Sharing joy
This year’s other trauma for me has been the diagnosis of a spinal problem. A recent second opinion confirmed that it’s a bony growth on my spine, pressing on my spinal cord, too risky to remove just now, especially while I still have some mobility. No one can tell me if and how it will develop so for the moment I need to stay in the moment, build condition if I can, manage pain and live the life I can. So no more moonwalks or west highland walking for me, no pushing through pain but instead permission to slouch from the physio and maybe a bit more putting my feet up! It’s hard to put any kind of positive spin on it but I am grateful my Mum doesn’t have this particular development to worry about. 

These times remind us to treasure what’s good and time with my family over Christmas will be so very special.I will treasure every moment, I promise. And on the bright side, this year’s diagnosis might get me out of peeling the sprouts? Wishing you all you wish yourself this festive period. And as for 2018 that’s a whole other story...

Sunday, 26 November 2017

Even if your voice shakes



In the last month or so we have seen more references to the abuse of power than has perhaps ever been seen before in my lifetime. The #metoo response to the Harvey Weinstein revelations has shown the extent of sexual harassment and abuse in our modern society. If you have read any of these posts you will,like me, have likely been deeply affected. Alongside that the shocking statistic that in just one day in the UK this year 95 women and 90 children were turned away from refuge. This is an endemic problem which we aren't dealing with.
I have found myself disturbed and upset and yet honestly I was not surprised. I too had experience something aged 18 and never reported it. At the time I saw it as a sleazy move that I managed to escape from. I learned from then how to avoid a similar situation with that individual. I didn’t recognise it as an abuse of power at the time but it was. I didn’t realise either that I was unlikely to be the only one, I just wondered what I had done to invite it. I told no one, I accepted it as a norm and adapted. My self confidence was dented and my voice was repressed and I was a bit more cautious.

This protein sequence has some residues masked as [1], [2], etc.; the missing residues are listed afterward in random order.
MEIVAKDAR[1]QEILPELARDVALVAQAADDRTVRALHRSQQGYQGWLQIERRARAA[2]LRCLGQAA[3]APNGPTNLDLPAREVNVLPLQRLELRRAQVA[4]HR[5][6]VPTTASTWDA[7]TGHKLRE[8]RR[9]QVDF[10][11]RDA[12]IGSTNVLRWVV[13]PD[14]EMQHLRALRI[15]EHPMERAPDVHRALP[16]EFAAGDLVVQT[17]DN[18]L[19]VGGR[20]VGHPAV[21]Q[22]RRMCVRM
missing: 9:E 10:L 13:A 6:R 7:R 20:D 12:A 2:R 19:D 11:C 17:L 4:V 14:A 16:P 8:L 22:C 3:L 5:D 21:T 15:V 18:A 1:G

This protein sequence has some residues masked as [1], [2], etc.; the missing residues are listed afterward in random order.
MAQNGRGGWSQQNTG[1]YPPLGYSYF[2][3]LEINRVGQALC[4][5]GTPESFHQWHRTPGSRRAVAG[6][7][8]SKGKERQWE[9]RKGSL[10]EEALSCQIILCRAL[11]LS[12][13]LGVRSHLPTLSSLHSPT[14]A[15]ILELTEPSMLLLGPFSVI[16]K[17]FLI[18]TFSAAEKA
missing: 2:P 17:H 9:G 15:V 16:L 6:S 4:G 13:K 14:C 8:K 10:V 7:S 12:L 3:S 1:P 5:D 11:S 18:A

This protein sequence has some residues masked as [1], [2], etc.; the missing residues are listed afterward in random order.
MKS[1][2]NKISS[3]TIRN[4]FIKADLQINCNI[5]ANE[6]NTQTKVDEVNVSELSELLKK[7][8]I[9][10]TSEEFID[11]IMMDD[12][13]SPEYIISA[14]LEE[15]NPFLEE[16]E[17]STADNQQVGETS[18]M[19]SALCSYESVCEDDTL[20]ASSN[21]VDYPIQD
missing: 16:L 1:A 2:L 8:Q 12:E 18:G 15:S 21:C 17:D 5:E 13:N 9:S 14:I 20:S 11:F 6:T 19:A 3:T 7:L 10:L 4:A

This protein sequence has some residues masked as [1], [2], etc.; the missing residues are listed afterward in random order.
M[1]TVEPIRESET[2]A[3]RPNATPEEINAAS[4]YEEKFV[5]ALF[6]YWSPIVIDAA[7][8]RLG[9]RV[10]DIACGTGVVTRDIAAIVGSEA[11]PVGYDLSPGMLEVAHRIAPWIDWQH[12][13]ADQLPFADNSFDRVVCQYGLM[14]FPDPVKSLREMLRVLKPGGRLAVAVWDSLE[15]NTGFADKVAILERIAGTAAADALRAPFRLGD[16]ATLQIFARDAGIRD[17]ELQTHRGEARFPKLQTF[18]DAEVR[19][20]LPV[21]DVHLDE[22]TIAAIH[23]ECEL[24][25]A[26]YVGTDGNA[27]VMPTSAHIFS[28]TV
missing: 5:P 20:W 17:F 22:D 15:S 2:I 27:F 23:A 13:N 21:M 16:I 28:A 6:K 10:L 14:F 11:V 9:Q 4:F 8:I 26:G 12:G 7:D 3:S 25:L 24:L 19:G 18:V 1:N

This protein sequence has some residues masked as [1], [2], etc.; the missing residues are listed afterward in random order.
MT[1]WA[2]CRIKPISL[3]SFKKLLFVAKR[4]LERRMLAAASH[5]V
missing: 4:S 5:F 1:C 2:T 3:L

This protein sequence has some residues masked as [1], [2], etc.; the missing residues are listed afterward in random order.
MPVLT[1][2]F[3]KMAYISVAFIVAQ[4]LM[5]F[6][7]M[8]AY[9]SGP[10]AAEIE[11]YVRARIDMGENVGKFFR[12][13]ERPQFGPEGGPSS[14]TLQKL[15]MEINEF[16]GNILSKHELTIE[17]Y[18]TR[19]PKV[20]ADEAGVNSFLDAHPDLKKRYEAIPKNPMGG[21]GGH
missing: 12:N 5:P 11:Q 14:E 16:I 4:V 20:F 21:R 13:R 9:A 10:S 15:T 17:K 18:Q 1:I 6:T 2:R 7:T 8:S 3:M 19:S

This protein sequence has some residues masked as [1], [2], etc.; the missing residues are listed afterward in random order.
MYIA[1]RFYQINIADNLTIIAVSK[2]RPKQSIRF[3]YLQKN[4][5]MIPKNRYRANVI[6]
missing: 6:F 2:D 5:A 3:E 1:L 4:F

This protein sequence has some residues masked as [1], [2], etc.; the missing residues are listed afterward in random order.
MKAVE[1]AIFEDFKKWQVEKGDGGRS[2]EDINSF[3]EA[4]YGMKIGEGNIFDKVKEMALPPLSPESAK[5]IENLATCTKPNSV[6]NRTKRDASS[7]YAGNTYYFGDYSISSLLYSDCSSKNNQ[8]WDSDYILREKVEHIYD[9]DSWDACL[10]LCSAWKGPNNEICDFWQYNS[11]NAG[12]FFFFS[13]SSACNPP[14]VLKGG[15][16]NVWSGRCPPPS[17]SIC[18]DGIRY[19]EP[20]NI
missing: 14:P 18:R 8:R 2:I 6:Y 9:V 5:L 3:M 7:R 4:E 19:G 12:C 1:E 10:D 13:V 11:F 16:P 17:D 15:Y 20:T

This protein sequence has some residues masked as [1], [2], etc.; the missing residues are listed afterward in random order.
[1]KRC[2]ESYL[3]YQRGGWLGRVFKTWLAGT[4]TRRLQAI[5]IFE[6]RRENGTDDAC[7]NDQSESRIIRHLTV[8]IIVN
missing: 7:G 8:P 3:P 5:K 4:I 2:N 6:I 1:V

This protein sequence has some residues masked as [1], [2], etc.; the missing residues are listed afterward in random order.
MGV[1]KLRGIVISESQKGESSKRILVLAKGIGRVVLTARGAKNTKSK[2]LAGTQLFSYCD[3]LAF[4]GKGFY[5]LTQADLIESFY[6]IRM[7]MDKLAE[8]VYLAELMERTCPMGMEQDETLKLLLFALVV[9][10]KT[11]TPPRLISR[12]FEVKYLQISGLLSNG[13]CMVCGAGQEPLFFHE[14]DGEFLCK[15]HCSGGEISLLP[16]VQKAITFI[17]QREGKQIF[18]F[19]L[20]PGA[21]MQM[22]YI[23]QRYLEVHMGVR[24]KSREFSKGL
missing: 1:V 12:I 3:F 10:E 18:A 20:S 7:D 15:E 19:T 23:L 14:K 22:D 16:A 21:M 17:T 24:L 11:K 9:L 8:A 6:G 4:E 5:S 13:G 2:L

It was a similar feeling that I had had when I went to an older male GP when I was in my early teens. I had a rotten cough that wouldn’t go after a viral flu type illness. I felt really unwell and my parents had encouraged me to see the GP as I wasn’t improving. I went on my own and when I told my story he shouted at me and said I had to have patience to get better and told me not to waste his time. I was appalled, scared and left with an overwhelming sense of shame. I internalised that as well as my fault and it gave me a fear of doctors for many years. Again I did not see it as an abuse of power, I felt I had done something wrong. Again I told no one. When I was diagnosed with asthma, 20 years later I did think of that day. Not only a bully but a clinician who failed to diagnose me properly. The abuse of power comes in many forms.
Years later when I was being followed up after having treatment for breast cancer, I challenged the local system which required you to strip to the waist and wait till the doctor came around the screen to do the consultation. It was never the same doctor. I have rarely felt so exposed and vulnerable. So I said can I keep my clothes on as I want to ask a question and don’t feel comfortable doing that half dressed. The nursing assistant left the room in a flourish. The next time the door opened it was the consultant. I hadn’t seen a consultant since my treatment years earlier. "What is it you want" she said to me and I flinched and momentarily forgot. But I was a bit older then and drew up my courage, channeled my anger and asked my question. I remember actually feeling a bit scared and wondered why I had bothered to have the temerity to challenge the system. All of these happened within a healthcare setting.